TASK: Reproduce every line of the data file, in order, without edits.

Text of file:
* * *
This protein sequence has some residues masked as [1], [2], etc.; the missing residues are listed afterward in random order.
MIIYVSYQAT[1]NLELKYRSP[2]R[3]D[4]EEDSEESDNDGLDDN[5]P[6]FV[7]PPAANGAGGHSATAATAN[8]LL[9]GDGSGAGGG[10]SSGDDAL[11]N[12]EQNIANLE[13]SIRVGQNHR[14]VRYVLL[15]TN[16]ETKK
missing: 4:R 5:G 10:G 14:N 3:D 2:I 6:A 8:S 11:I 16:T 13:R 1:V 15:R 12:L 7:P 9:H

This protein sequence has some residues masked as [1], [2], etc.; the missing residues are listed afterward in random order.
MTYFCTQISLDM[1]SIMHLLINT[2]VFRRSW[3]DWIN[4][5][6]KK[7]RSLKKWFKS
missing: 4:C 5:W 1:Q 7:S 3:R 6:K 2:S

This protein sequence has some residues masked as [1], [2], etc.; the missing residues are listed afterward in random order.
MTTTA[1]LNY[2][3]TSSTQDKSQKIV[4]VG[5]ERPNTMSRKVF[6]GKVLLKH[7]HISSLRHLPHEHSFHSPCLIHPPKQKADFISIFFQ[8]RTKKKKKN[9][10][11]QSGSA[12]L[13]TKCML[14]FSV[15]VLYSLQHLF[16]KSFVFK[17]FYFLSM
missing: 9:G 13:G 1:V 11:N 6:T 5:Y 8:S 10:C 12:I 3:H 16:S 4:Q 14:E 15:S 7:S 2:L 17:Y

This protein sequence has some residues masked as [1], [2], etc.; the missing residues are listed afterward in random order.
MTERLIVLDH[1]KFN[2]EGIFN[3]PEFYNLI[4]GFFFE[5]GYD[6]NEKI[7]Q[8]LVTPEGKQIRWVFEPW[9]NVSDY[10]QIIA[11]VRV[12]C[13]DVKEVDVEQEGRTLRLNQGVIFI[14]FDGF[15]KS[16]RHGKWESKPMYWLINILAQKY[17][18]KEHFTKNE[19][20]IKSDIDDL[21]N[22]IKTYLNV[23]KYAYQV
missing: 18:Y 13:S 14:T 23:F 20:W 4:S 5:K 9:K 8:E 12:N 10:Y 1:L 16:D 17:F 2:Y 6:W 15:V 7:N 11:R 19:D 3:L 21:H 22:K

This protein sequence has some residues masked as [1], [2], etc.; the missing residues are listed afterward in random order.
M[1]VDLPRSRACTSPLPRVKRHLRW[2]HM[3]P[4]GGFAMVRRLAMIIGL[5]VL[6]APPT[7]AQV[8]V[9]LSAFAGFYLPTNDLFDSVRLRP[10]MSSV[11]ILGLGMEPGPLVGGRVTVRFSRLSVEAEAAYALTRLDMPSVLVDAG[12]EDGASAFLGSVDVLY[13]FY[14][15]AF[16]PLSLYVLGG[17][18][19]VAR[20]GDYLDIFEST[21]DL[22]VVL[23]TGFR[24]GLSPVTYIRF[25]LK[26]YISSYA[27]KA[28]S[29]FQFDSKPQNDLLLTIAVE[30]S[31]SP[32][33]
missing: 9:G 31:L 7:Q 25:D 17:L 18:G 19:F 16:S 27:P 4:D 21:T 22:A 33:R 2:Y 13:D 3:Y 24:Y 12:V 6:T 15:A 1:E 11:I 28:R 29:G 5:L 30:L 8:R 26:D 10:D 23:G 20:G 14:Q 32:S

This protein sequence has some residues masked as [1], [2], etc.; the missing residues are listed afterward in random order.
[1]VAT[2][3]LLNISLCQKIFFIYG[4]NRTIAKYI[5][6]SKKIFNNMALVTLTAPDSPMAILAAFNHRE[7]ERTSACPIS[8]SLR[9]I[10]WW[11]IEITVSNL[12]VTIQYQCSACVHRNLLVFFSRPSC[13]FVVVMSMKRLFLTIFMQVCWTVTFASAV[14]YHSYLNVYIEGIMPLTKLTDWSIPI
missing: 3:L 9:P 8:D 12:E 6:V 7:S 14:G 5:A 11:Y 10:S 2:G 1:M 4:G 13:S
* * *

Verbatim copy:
This protein sequence has some residues masked as [1], [2], etc.; the missing residues are listed afterward in random order.
MIIYVSYQAT[1]NLELKYRSP[2]R[3]D[4]EEDSEESDNDGLDDN[5]P[6]FV[7]PPAANGAGGHSATAATAN[8]LL[9]GDGSGAGGG[10]SSGDDAL[11]N[12]EQNIANLE[13]SIRVGQNHR[14]VRYVLL[15]TN[16]ETKK
missing: 4:R 5:G 10:G 14:N 3:D 2:I 6:A 8:S 11:I 16:T 13:R 1:V 15:R 12:L 7:P 9:H

This protein sequence has some residues masked as [1], [2], etc.; the missing residues are listed afterward in random order.
MTYFCTQISLDM[1]SIMHLLINT[2]VFRRSW[3]DWIN[4][5][6]KK[7]RSLKKWFKS
missing: 4:C 5:W 1:Q 7:S 3:R 6:K 2:S

This protein sequence has some residues masked as [1], [2], etc.; the missing residues are listed afterward in random order.
MTTTA[1]LNY[2][3]TSSTQDKSQKIV[4]VG[5]ERPNTMSRKVF[6]GKVLLKH[7]HISSLRHLPHEHSFHSPCLIHPPKQKADFISIFFQ[8]RTKKKKKN[9][10][11]QSGSA[12]L[13]TKCML[14]FSV[15]VLYSLQHLF[16]KSFVFK[17]FYFLSM
missing: 9:G 13:G 1:V 11:N 6:T 5:Y 8:S 10:C 12:I 3:H 16:S 4:Q 14:E 15:S 7:S 2:L 17:Y

This protein sequence has some residues masked as [1], [2], etc.; the missing residues are listed afterward in random order.
MTERLIVLDH[1]KFN[2]EGIFN[3]PEFYNLI[4]GFFFE[5]GYD[6]NEKI[7]Q[8]LVTPEGKQIRWVFEPW[9]NVSDY[10]QIIA[11]VRV[12]C[13]DVKEVDVEQEGRTLRLNQGVIFI[14]FDGF[15]KS[16]RHGKWESKPMYWLINILAQKY[17][18]KEHFTKNE[19][20]IKSDIDDL[21]N[22]IKTYLNV[23]KYAYQV
missing: 18:Y 13:S 14:T 23:F 20:W 4:S 5:K 9:K 8:E 12:N 10:Y 1:L 16:D 17:F 2:Y 6:W 15:V 7:N 11:R 19:D 3:L 21:H 22:K

This protein sequence has some residues masked as [1], [2], etc.; the missing residues are listed afterward in random order.
M[1]VDLPRSRACTSPLPRVKRHLRW[2]HM[3]P[4]GGFAMVRRLAMIIGL[5]VL[6]APPT[7]AQV[8]V[9]LSAFAGFYLPTNDLFDSVRLRP[10]MSSV[11]ILGLGMEPGPLVGGRVTVRFSRLSVEAEAAYALTRLDMPSVLVDAG[12]EDGASAFLGSVDVLY[13]FY[14][15]AF[16]PLSLYVLGG[17][18][19]VAR[20]GDYLDIFEST[21]DL[22]VVL[23]TGFR[24]GLSPVTYIRF[25]LK[26]YISSYA[27]KA[28]S[29]FQFDSKPQNDLLLTIAVE[30]S[31]SP[32][33]
missing: 9:G 31:L 7:Q 25:D 17:L 18:G 19:F 16:S 27:P 4:D 21:T 22:A 33:R 2:Y 13:D 3:Y 24:Y 12:V 6:T 15:A 1:E 11:I 28:R 29:G 5:L 30:L 8:R 26:D 10:D 23:G 20:G 14:Q 32:S

This protein sequence has some residues masked as [1], [2], etc.; the missing residues are listed afterward in random order.
[1]VAT[2][3]LLNISLCQKIFFIYG[4]NRTIAKYI[5][6]SKKIFNNMALVTLTAPDSPMAILAAFNHRE[7]ERTSACPIS[8]SLR[9]I[10]WW[11]IEITVSNL[12]VTIQYQCSACVHRNLLVFFSRPSC[13]FVVVMSMKRLFLTIFMQVCWTVTFASAV[14]YHSYLNVYIEGIMPLTKLTDWSIPI
missing: 3:L 9:P 8:D 12:E 6:V 7:S 14:G 5:A 11:Y 10:S 2:G 1:M 4:G 13:S